Two fish hatcheries are also associated with the Rogue-Umpqua Scenic Byway. Located at the base of Lost Creek Dam on the Rogue River, the Cole M. Rivers Fish Hatchery is the largest hatchery on the West Coast, built in 1973 to mitigate for a lost spawning area when three dams were constructed in the Rogue Valley.
The Rock Creek Fish Hatchery, built in lower Rock Creek and 1/2 mile from Highway 138, was constructed in the late 1800s. It still operates to supplement the summer steelhead, spring chinook, and coho fisheries of the Umpqua, the North Umpqua, and South Umpqua Rivers.
Recreational Qualities of the Rogue-Umpaqua Scenic Byway
Many come to fish, hike, camp, bike, and soak in the sites. However, the recreational opportunity that's most popular here is white-water rafting, an exhilarating experience that brings people back each year because of its world-class fun. The 33.8-mile North Umpqua River recreation area offers white-water thrills, including rapids of intermediate to advanced experience levels.
For the days not spent braving the rapids, Joseph H. Stewart State Park on Lost Creek Reservoir is a water paradise, providing 151 campsites with electrical hook-ups; 50 tent sites with water; two group tent camping areas with the amenities of flush toilets, showers, and volleyball and horseshoe pits; and day-use picnic areas. The boating facilities include a marina with a store and cafe, moorage facility, boat launch, boat rentals, and fish-cleaning facilities.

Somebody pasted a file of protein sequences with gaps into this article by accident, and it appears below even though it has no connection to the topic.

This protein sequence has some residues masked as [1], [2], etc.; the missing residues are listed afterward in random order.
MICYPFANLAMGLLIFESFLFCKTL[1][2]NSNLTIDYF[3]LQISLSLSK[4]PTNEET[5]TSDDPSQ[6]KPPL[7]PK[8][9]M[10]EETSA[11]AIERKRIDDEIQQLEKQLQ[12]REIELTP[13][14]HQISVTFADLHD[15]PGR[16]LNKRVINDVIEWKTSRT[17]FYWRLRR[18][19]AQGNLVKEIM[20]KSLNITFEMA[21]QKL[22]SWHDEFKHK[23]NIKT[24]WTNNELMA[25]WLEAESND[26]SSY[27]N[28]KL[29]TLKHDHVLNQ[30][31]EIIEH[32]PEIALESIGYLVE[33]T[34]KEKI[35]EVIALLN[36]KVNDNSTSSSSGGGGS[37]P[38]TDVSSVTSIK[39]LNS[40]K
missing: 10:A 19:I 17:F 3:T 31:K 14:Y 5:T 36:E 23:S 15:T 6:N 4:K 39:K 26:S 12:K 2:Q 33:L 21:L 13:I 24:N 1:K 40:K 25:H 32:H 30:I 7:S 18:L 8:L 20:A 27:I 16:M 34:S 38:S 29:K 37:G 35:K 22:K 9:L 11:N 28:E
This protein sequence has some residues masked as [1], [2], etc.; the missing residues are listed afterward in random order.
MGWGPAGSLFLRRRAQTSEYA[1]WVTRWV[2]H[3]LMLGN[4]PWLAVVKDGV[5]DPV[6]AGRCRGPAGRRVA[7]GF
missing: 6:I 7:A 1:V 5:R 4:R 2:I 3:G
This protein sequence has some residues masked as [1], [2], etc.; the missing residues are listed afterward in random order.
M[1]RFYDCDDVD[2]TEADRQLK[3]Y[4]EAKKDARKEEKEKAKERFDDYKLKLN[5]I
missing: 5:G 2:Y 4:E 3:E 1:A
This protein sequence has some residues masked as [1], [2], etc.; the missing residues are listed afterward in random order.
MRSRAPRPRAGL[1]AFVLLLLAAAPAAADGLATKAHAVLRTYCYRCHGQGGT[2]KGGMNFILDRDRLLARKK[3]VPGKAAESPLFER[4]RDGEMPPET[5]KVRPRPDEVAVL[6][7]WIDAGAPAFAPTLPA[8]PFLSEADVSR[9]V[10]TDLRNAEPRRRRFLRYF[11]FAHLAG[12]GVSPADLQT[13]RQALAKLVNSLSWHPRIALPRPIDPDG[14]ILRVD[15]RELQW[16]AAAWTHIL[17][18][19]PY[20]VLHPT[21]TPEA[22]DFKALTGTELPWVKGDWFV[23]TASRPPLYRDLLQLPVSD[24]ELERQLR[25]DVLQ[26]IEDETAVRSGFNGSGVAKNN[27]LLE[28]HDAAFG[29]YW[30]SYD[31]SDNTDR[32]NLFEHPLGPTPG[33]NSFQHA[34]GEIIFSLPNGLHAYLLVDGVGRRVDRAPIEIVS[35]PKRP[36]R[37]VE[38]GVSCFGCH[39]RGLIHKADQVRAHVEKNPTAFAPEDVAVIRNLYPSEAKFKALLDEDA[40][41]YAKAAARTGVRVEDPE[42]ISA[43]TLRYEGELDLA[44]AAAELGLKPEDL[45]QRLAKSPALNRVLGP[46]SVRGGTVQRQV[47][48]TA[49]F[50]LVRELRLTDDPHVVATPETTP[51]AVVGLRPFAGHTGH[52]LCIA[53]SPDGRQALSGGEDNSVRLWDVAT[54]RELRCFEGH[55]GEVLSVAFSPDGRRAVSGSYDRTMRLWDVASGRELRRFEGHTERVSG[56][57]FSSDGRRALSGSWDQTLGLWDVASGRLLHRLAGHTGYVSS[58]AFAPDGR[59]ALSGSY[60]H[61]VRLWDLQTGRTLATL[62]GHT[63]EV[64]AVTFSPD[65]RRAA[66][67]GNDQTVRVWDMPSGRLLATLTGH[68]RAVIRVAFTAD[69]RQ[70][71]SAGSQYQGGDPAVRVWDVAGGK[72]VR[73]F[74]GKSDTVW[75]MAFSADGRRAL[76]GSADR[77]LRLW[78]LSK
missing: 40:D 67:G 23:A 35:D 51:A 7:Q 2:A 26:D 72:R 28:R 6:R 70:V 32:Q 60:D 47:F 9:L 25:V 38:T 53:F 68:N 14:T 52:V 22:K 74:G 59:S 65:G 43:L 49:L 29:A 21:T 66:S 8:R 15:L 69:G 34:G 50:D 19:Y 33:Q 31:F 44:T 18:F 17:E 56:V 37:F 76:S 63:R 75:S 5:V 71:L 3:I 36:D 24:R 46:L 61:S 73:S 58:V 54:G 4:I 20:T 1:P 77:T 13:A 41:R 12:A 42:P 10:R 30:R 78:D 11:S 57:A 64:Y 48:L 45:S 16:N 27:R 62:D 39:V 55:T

You can also find several other recreation sites on the 30 miles of shoreline created by Lost Creek Reservoir, including McGregor Park, a visitor center called Spirit of the Rogue Nature Center, Takelma Recreation Area, and the Cole M. Rivers Fish Hatchery.
Find more useful information related to Oregon's Rogue-Umpaqua Scenic Byway:
- Oregon Scenic Drives: Rogue-Umpaqua Scenic Byway is just one of the scenic byways in Oregon. Check out the others.
- Gold Hill, Crater Lake, Roseburg: Find out what there is to do in these cities along Rogue-Umpaqua Scenic Byway.
- Scenic Drives: Are you interested in scenic drives beyond Oregon? Here are more than 100 scenic drives throughout the United States.
- How to Drive Economically: Fuel economy is a major concern when you're on a driving trip. Learn how to get better gas mileage.